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New Changes in International Order in 2014

Jan 20 , 2015

The year 2014 marked the centenary of the outbreak of World War I, and the 25th anniversary of the end of the Cold War. It featured the simultaneous rise and interaction of several hot-button issues as well as flux due to the reconfiguration of national, regional and international orders in the aftermath of the financial crisis. It was a time when the old order could not sustain and a new order struggled to emerge amid all the difficulties. What stood out in sharp relief in the process was the profound structural reorganization in three major regions along with the complicated and stiff contention between various national players.

The impact of the Ukraine crisis on Eastern Europe and fierce jostling between the West and Russia

At the beginning of 2014, the West masterminded the “orange revolution” in Ukraine. Its success triggered strong reactions from Russia, which ultimately annexed the Crimean Peninsula. The crisis deteriorated when Malaysia Airlines’ MH17 was shot down on July 17. It led to an escalation of Western condemnation and sanctions on Russia, which put tremendous pressure on Russian President Putin. The crisis also prolonged the confrontation between the government of President Poroshenko and the separatist forces in eastern Ukraine – not to mention the tension between the West and Russia. It also gave rise to concerns about a new Cold War.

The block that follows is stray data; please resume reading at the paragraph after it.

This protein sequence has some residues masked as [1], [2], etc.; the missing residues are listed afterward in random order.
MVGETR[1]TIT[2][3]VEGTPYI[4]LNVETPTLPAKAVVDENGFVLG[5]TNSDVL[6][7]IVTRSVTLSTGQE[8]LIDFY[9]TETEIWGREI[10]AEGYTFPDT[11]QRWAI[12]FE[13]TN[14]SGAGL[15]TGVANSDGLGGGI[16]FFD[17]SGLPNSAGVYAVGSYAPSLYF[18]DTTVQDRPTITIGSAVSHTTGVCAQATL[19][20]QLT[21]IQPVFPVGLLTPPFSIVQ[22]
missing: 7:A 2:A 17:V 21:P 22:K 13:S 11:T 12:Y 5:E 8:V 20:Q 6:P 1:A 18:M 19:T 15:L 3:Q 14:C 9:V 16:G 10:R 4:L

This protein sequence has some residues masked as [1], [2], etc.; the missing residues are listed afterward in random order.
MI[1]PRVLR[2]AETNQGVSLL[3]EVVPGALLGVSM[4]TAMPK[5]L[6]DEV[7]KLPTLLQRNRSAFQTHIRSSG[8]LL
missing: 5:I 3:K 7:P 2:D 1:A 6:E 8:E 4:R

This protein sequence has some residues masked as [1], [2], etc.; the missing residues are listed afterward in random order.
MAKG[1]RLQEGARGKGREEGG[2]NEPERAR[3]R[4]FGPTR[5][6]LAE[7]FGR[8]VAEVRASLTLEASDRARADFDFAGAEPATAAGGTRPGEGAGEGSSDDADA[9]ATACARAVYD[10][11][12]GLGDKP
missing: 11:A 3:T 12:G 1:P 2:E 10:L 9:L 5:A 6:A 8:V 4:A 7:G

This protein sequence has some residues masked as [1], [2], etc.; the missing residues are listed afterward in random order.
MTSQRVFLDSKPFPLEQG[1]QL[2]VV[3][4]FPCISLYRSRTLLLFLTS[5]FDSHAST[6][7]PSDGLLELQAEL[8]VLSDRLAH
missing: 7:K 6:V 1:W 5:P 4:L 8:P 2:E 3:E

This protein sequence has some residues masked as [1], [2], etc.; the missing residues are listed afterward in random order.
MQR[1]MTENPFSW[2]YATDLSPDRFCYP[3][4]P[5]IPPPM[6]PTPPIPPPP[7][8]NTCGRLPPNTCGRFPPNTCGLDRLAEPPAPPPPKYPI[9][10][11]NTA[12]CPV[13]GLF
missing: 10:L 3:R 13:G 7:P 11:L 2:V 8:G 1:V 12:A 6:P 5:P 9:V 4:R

The Ukraine crisis turned the friction between Russia and the West into a major conflict in big power relations, intensifying both their geostrategic contention and ideological rivalry. The relations between Europe and Russia were further strained, but did not go so far as collapsing due to their respective realistic interests and needs and the limits of their power. The good coordination among major countries during the wake of the financial crisis was compromised and there emerged a growing tendency toward confrontation.

Behind this crisis is Russia’s discontent with the post-Cold War order and its counterattack against the US and NATO maneuvering.

A simultaneous outbreak of several crises in the Middle East causes the US to amplify its counterterrorism efforts in the region

Israel used the death of a Jewish young man as an excuse to send troops to Gaza, killing and wounding Hamas militants but also thousands of Palestinian civilians, including many children, while destroying neighborhoods. The post-Qadafi Libya was locked in turmoil and rivalry among militias and warlords. The so-called “civil war” lingered in Syria, where the Assad regime remained in power, and the three-year-long turbulence resulted in heavy civilian casualties and a serious humanitarian crisis – an apparent consequence of Western attempts to overthrow the regime of a sovereign state by supporting rebel forces.